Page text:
Money & Company

Tracking the market and economic trends
that shape your finances.

« Previous Post | Money & Company Home | Next Post »

S&P 500 is at break-even for 2011. Invitation to sell?

November 1, 2011 |  5:00 am

Psychologically, many people find it difficult to sell a losing investment. The common refrain is, “I’ll wait to sell until it gets back to even.”

For major U.S. stock market indexes, that back-to-even moment is right about now, at least measuring year-to-date returns.

The Standard & Poor’s 500 index was down just 0.4% year-to-date through Monday (and up 1.3% if you count dividends earned), after losing 2.5% on the final trading day of October.

Even with Monday’s drop, the market rebounded enough last month to recoup most of the losses suffered during the gut-wrenching volatility of July through September.

At its lowest closing level this year of 1,099 on Oct. 3, the S&P was off 12.6% from the end of 2010. Also at that point it was down 19.4% from its multiyear high reached in late April.

After October’s rally, the S&P has trimmed the decline from its April high to 8.1% -- just a garden-variety market “correction.” (Of course, the S&P still is a long way from its all-time high reached in October 2007. It would have to rise 25% from here to recoup that loss.)

The Dow Jones industrial average has fared better this year: It was up 3.3% year-to-date through Monday, and down 6.7% from its April peak.

Smaller stocks are deeper in the red year to date, but much less so than a month ago. The Russell 2,000 small-stock index was down 5.4% from year-end on Monday. It had been down 22.2% as of Oct. 3.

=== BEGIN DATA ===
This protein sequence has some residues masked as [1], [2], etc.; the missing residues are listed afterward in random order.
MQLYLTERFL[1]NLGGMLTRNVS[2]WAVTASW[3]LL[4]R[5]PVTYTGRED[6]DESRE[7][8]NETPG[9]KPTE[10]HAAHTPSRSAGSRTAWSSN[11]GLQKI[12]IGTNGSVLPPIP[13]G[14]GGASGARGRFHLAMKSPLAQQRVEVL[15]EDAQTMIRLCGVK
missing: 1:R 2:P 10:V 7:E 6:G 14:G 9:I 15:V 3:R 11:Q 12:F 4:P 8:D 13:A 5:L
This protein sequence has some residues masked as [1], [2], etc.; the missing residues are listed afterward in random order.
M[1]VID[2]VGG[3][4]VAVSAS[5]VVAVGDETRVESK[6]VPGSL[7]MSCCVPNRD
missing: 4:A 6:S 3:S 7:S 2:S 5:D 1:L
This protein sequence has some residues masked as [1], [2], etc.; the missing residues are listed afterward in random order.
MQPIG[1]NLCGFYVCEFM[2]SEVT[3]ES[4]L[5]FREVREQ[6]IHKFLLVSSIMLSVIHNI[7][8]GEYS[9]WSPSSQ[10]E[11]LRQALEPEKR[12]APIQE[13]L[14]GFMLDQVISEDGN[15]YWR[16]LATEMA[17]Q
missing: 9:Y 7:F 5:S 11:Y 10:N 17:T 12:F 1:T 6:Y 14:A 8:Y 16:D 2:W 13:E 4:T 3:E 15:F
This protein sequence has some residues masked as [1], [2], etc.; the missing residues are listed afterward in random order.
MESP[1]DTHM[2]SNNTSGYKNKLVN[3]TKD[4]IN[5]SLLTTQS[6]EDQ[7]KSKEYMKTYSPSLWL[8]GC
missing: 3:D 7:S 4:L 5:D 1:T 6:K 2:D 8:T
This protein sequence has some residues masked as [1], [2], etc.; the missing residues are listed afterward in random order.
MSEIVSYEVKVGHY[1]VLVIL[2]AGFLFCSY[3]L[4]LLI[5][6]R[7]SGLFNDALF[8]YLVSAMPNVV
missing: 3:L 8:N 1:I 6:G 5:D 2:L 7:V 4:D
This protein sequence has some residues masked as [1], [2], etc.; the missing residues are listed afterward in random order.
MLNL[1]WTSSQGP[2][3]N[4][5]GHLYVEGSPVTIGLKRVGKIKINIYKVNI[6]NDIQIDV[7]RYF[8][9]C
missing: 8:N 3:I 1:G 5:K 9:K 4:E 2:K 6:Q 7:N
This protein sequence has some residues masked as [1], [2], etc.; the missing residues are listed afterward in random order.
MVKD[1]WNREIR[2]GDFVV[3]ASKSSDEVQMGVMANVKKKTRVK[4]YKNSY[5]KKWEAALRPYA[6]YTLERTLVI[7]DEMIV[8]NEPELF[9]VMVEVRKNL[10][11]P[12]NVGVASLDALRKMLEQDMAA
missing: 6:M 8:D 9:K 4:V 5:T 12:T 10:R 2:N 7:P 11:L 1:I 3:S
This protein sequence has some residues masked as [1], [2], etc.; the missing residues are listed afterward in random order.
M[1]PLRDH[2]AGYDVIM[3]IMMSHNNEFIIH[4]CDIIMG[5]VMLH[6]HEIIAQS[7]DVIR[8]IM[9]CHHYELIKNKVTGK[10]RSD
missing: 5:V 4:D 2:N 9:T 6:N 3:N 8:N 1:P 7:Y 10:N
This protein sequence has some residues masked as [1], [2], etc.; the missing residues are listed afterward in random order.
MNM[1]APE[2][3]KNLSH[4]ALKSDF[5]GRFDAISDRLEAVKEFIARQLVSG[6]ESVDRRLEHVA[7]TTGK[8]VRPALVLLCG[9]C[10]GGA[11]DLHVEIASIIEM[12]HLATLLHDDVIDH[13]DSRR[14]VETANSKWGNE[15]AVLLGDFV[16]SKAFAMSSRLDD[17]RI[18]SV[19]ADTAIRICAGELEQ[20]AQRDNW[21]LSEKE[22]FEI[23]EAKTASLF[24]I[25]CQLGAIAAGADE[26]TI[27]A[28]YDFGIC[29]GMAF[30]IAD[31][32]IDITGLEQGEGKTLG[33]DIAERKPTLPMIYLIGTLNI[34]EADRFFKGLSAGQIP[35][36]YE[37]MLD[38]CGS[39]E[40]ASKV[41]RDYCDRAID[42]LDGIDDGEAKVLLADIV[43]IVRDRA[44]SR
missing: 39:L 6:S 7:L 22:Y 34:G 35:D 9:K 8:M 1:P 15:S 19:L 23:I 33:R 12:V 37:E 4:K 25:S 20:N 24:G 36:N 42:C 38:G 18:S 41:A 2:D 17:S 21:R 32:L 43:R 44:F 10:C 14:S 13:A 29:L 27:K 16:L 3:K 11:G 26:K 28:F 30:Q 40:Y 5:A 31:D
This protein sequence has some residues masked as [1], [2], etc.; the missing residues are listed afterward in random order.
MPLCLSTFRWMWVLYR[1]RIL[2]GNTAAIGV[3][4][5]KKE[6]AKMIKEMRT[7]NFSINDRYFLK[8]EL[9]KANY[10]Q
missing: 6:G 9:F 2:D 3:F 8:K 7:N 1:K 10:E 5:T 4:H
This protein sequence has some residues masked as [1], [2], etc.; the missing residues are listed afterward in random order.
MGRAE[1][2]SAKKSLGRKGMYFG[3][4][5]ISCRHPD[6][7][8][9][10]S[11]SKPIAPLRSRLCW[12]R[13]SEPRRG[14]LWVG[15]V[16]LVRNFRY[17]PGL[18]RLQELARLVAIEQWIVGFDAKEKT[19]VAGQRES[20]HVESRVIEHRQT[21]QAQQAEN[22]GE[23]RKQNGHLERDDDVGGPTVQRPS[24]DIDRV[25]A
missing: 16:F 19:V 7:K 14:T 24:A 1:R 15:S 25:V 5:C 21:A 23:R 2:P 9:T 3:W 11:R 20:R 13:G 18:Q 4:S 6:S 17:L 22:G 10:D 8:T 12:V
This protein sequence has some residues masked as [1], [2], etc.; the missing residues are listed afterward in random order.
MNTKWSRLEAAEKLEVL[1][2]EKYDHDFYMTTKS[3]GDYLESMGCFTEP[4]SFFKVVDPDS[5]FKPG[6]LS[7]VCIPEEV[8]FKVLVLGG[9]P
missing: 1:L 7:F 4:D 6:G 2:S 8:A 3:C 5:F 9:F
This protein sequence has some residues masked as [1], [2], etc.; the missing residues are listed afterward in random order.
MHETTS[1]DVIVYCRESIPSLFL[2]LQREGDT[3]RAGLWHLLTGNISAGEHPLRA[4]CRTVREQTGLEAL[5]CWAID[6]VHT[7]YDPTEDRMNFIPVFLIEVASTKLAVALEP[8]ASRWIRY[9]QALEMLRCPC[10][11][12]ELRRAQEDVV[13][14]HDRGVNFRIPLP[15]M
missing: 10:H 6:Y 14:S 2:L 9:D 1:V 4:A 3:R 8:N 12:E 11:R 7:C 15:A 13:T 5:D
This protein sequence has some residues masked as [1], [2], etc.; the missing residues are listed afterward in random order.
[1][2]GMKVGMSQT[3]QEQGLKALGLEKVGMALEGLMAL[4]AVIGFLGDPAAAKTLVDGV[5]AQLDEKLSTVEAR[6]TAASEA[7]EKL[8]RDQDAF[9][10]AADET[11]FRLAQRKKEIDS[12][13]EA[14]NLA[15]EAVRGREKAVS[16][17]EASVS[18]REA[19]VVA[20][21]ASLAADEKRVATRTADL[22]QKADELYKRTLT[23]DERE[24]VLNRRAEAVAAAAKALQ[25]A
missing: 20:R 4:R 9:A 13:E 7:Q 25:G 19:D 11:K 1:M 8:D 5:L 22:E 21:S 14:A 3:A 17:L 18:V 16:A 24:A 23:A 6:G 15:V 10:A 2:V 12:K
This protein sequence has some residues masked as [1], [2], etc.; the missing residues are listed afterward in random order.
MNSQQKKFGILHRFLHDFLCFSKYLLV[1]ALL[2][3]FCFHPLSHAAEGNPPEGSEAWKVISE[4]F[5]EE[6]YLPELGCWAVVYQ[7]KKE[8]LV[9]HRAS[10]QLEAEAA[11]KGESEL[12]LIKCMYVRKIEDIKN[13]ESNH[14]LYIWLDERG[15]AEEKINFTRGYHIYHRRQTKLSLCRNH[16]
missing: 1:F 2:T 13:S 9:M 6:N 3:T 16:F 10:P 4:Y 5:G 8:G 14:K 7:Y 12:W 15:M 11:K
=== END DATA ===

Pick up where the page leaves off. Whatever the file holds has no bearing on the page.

The Russell index also has climbed out of bear-market territory, measuring from its April high. The index is off 14.4% since then. It was down as much as 29.6% as of Oct. 3. The threshold for a bear market is considered a decline of 20% or more from the recent high.

Though the temptation to bail may be strong for many weary investors, the market is entering what has historically been its most bullish season: On average since 1950, November and December have constituted the best two-month period of the year for the S&P 500, according to the Stock Trader's Almanac.

But then, if historical trends were foolproof predictors investing would be a very easy game.


Stocks slide on worries about Europe rescue plan

Rising Italian bond yields cast doubt on Europe plan

MF Global fails, first U.S. casualty of Europe debt crisis

-- Tom Petruno

Chart: Standard & Poor's 500 index over the last year. Credit: Bloomberg News